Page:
Begin Here: Reading Asian North American Autobiographies of Childhood
An analytically innovative work, Begin Here widens the current critical focus of Asian North American literary studies by proposing an integrated thematic and narratological approach to the practice of autobiography. It demonstrates how Asian North American memoirs of childhood challenge the construction and performative potential of national experiences. This understanding influences theoretical approaches to ethnic life writing, expanding the boundaries of traditional autobiography by negotiating narrative techniques and genre and raising complex questions about self-representation and the construction of cultural memory. By examining the artistic project of some fifty Asian North American writers who deploy their childhood narratives in the representation of the individual processes of self-identification and negotiation of cultural and national affiliation, this work provides a comprehensive overview of Asian North American autobiographies of childhood published over the last century. Importantly, it also attends to new ways of writing autobiographies, employing comics; blending verse, prose, diaries, and life writing for children; and using relational approaches to self-identification, among others.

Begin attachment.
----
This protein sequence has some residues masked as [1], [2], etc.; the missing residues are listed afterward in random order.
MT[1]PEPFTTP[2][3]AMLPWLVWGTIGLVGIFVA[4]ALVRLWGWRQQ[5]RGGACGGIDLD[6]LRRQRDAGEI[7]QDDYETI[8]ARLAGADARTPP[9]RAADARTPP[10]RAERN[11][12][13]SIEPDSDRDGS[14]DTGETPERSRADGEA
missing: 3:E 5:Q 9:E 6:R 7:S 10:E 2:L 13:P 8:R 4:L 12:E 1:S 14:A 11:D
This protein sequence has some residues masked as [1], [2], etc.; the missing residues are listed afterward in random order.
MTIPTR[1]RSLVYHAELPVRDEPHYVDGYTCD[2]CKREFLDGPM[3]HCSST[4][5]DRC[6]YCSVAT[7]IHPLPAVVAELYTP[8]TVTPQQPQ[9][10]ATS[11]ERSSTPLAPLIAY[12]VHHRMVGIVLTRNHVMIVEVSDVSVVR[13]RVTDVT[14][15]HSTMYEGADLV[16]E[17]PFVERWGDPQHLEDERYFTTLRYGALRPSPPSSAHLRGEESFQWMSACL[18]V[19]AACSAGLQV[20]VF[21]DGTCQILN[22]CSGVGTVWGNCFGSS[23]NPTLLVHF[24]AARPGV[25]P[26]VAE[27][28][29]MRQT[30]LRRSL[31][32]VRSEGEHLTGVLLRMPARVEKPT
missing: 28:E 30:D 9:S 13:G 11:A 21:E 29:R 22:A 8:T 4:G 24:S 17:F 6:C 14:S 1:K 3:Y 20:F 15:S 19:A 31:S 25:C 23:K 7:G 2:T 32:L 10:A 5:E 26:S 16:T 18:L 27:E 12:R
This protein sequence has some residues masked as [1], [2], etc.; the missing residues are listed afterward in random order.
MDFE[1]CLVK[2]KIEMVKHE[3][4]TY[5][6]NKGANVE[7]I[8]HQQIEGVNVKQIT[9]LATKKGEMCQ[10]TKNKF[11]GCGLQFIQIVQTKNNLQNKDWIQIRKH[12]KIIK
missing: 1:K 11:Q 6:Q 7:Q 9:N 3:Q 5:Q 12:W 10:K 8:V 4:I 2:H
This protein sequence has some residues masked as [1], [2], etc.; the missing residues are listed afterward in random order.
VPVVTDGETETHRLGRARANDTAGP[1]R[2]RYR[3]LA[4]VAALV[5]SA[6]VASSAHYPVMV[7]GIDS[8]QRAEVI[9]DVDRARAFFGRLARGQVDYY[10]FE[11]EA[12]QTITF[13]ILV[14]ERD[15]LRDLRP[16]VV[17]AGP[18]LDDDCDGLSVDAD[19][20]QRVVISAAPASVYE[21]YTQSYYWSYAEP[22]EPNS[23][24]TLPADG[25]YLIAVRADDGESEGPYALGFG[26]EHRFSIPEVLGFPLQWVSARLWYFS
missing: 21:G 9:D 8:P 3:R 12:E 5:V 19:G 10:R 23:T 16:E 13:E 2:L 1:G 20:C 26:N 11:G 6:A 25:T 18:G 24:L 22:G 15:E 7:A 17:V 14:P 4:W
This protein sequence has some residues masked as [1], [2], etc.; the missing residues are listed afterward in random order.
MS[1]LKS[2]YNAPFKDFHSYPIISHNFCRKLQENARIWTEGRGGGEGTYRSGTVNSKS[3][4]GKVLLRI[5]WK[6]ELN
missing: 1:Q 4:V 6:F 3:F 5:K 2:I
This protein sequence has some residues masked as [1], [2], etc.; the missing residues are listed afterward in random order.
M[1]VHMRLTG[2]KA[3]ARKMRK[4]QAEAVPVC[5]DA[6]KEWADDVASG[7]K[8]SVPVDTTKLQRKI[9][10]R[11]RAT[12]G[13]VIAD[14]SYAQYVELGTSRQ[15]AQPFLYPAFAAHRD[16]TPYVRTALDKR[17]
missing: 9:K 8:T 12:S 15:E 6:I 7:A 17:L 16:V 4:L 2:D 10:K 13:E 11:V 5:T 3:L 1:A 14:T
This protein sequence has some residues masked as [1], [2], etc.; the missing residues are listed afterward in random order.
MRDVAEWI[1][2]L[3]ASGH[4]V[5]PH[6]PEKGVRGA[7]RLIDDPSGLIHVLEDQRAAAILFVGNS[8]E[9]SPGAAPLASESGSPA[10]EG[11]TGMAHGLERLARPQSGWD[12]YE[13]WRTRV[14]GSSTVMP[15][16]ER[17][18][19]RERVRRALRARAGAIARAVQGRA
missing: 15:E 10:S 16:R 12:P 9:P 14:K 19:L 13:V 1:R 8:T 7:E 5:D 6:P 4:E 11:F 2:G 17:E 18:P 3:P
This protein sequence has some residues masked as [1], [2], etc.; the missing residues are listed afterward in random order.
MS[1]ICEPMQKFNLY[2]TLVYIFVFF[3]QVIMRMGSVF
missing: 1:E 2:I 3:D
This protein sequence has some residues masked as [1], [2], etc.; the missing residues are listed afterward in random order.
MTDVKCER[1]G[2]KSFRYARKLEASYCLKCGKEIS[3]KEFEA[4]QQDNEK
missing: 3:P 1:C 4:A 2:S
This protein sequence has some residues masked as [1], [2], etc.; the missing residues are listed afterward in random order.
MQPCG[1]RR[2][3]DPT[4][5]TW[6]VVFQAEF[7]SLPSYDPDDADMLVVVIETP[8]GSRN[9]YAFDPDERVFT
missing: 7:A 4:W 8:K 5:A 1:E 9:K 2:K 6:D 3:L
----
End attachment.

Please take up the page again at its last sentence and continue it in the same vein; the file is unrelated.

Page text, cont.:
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adult afﬁliation Amer Amerasians American autobiography American writers argue articulated Asian Canadian Asian North American authors autobiographies of childhood autobiography Barry’s becomes biraciality Cambodia chapter child China Chinatown Chinese Chinese American Chinese Canadian Choy comics context creative critical cultural memory Cultural Revolution deﬁnes difﬁculty discourse Elaine enacted engage ethnic autobiography experience explains family’s father Fenkl ﬁgure Filipino ﬁnd ﬁrst genre girl ican identiﬁcation identity immigration individual Jade Snow Jade Snow Wong Japanese Khmer Rouge Kim’s Korean Lau’s liminality literary lives mainstream Mehta’s memoir mixed race model minority mother narrates narrative negotiate Nguyen North American Childhoods notes ofﬁcial paradigms parents past perspective political position racial reader recounts representation Reyes role sense signiﬁcant signiﬁcantly social speciﬁc story strategy structure struggle texts Tham’s tion traditional traumatic tropes Ung’s Wayson Choy Wong Wong’s writing Yoshiko Uchida
Page 15 - Caribbean identities always have to be thought of in terms of the dialogic relationship between these two axes. The one gives us some grounding in, some continuity with, the past. The second reminds us that what we share is precisely the experience of a profound discontinuity: the peoples...